Stan is one of the best known T. Rex specimens ever collected.  He comes from the Hell's Creek formation in South Dakota (the same deposits where "Sue" was found) and was originally excavated by the Black Hills Institute
A bevy of T. Rexes
beginning in 1992.  They have sold about 30 copies to various museums around the world (and one to Disney World) at $100,000 apiece and the specimen has been used in mechanical studies to elucidate tyrannosaur physiology.  The BHI also has copies of a half dozen other T. Rex skulls on display for comparison.  They are impressive.

One of the paleontologists on staff is an expert on Ammonites, the ancestors of the modern day Nautalus, so the museum has a fair number of high grade Ammonite fossils.  I don't know what they looked like originally, but some of these have been polished to a fine opalescent finish and look pretty cool.  Overall, it is a great collection, if you have any interest in that sort of thing.  The only problem is that they could really use another 5000 sq. ft. to display all their stuff in a little more organized and relaxed setting.
Fat and happy fish fossil
Vicki and Big Al the Allosaurus

They could use a little more space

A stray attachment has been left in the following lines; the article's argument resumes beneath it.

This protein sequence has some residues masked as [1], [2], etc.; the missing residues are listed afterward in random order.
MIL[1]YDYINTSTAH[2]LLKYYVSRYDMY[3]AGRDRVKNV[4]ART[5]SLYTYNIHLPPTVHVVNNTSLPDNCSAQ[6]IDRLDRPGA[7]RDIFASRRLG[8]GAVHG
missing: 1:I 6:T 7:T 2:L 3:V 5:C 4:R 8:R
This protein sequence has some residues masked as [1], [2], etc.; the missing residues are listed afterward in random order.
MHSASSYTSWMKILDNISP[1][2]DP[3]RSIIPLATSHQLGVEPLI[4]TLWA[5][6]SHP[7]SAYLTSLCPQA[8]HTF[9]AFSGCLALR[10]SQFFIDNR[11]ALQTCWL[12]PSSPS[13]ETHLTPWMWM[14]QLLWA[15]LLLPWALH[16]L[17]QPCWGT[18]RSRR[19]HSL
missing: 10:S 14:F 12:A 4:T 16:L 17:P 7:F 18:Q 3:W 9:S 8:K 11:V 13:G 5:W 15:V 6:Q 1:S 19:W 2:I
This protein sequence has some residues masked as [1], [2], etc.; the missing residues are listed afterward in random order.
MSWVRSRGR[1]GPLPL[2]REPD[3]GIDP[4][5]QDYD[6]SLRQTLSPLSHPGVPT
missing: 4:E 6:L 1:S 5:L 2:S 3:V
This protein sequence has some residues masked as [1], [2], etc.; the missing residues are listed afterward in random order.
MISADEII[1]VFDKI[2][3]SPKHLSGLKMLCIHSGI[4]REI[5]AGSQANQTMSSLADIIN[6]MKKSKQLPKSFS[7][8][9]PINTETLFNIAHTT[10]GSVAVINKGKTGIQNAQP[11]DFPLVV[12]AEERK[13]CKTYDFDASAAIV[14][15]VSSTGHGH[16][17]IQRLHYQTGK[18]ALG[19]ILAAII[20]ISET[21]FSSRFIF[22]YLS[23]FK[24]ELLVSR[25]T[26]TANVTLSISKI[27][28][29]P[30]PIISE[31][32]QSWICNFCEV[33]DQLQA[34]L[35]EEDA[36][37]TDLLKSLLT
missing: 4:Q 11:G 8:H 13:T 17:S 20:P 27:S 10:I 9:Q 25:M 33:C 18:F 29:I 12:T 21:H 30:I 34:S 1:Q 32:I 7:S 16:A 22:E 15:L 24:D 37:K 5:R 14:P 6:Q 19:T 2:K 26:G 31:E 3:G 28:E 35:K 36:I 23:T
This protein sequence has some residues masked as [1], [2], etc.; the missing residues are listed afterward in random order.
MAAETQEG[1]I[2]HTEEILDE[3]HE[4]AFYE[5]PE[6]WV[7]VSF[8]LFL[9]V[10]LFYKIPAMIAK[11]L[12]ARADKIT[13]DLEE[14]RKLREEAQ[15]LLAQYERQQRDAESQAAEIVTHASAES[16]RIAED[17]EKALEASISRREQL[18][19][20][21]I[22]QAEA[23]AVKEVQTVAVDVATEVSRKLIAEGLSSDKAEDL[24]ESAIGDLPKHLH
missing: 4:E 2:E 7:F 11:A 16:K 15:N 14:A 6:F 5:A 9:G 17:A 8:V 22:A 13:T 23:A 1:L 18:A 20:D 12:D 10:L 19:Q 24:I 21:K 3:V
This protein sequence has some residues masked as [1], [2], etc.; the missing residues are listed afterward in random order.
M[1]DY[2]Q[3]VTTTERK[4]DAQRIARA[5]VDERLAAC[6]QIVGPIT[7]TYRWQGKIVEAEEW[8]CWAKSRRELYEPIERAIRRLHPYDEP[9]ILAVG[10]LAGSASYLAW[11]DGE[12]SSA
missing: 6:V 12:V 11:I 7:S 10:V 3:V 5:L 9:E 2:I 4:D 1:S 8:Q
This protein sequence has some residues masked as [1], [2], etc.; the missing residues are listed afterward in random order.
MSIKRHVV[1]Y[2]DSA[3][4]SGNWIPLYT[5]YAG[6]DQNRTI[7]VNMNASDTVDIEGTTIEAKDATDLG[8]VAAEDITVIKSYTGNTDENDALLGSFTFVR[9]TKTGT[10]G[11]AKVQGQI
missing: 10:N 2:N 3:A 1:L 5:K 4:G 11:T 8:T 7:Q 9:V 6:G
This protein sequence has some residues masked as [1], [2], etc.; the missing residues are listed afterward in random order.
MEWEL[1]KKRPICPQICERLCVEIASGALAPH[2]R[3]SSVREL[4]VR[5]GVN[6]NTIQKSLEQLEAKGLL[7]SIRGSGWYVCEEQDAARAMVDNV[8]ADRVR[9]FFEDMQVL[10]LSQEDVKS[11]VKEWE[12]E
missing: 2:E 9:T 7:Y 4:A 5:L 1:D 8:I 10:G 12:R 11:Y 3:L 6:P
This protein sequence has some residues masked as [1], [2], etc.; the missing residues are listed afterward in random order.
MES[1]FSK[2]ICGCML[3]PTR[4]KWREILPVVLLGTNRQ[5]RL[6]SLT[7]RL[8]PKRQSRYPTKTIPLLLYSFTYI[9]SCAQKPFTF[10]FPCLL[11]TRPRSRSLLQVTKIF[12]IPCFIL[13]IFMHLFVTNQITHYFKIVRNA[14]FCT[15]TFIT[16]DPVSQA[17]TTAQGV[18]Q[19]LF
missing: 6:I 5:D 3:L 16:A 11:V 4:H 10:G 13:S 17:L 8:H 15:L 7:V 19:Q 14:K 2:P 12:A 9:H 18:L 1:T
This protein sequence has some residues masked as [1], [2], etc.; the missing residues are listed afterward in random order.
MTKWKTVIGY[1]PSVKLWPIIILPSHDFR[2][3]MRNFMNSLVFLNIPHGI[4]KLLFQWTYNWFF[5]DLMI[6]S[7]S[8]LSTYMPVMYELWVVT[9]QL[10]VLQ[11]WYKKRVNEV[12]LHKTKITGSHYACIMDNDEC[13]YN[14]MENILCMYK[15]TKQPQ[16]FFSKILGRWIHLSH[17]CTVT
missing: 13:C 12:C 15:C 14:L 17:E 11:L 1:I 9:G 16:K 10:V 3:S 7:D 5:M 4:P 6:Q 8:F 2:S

Where the buffalo roam and the antelope play
Donkey begging for handouts
One of our favorite places is Custer State Park in the southern Black Hills and we took a day off to go drive through this area again even though we have been there a few times before.  We went around the wildlife loop and saw more bison and pronghorns.  They also have a herd of feral donkeys in the park that are descendants of animals that were once used to haul tourists over the hills.  When motorized conveyances took over that job, they just let the animals go and they have apparently thrived.  They seem to make up a good portion of their living begging from tourists and the
Prairie dog
park administrators don't seem to mind.  It is strictly forbidden to feed the "wild" animals but feeding these feral donkeys is not only allowed but encouraged.  We also drove through a prairie dog town that we did not remember from previous visits, though we must have driven past it.